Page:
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Crisis Exit Strategies for Bad Banks



This training program is focused on navigating financial crises by establishing specialized entities to manage distressed assets. Through targeted strategies and interventions, participants learn to effectively mitigate systemic risks and facilitate economic recovery post-crisis.

Program Objectives:

At the end of this program, participants will be able to:

  • Identify the asset's range.

  • Create the legal framework, including choosing between an on- or off-balance-sheet configuration and, if necessary, a structured solution or the creation of a distinct banking business.

  • Assess the business proposal.

  • Specify the portfolio's business strategy, including whether to use a passive rundown, transactions, or balance sheet work-offs.

  • Specify the procedures and the operational model.

Targeted Audience:

  • Financial regulators and policymakers.

  • Banking executives and decision-makers.

  • Risk management professionals.

  • Financial analysts and consultants.

  • Economic advisors and researchers.

Program Outline:

Unit 1:


  • Definition of bad banks and their role in financial systems.

  • Historical context: Overview of past instances where bad banks were utilized.

  • Objectives of setting up bad banks: Stabilization, asset management, and systemic risk reduction.

  • Key stakeholders involved: Governments, central banks, regulatory authorities, and financial institutions.

  • Challenges and considerations: Legal, financial, and operational hurdles in establishing and operating bad banks.

Unit 2:

Status of the financial crisis and the need for Bad Banks:

  • Analysis of the current financial crisis and its impact on banking systems worldwide.

  • Assessment of liquidity issues in short-term funding markets and their implications.

  • Government interventions to support the stability of the banking system during crises.

  • Overview of recapitalization strategies and funding support mechanisms employed by governments.

  • Evaluation of the necessity and effectiveness of bad banks in addressing the aftermath of financial crises.

Unit 3:

Individual bad banks – what banks have been doing:

  • Examination of the legal framework governing the establishment and operation of bad banks.

  • Case studies of banks that have implemented bad bank strategies, highlighting their motivations and outcomes.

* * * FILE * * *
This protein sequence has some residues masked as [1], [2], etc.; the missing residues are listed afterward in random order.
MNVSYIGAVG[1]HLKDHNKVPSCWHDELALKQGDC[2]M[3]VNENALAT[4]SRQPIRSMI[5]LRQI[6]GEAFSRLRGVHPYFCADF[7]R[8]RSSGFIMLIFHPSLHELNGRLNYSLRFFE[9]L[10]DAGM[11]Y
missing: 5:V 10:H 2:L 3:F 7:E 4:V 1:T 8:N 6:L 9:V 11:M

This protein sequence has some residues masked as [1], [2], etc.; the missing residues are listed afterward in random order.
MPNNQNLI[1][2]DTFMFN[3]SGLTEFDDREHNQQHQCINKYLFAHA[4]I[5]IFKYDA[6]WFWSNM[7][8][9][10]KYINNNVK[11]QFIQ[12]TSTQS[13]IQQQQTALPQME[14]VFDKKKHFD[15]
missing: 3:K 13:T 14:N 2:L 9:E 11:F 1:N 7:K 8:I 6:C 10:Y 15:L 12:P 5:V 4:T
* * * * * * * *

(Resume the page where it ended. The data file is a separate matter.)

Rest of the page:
• Development of business cases for creating bad banks, considering factors such as asset quality and market conditions.

  • Strategies for managing portfolios of distressed assets within bad banks, including risk mitigation and asset disposition.

  • Designing efficient operating models and processes for bad banks to maximize effectiveness and minimize costs.

Unit 4:

State-supported bad banks plans:

  • Criteria for determining when governments should intervene and create bad bank plans.

  • Concrete schemes for structuring bad bank entities, including asset transfer mechanisms and capitalization strategies.

  • Approaches to minimizing the fiscal burden on the public when implementing bad bank plans.

  • Assessment of the economic and social impact of bad bank initiatives on stakeholders, including taxpayers and investors.

  • International comparisons of state-supported bad bank models, identifying best practices and lessons learned.

Unit 5:


  • Revision: Reviewing and consolidating key concepts and learnings from previous units.

  • Workshop: Engaging in practical exercises and discussions to reinforce understanding and application of bad bank setup principles.

  • Future considerations: Exploring potential developments in bad bank strategies and their implications for financial systems.

  • Regulatory landscape: Analyzing regulatory changes and their impact on the establishment and operation of bad banks.

  • Global perspective: Examining international trends and experiences in dealing with financial crises and implementing bad bank solutions.

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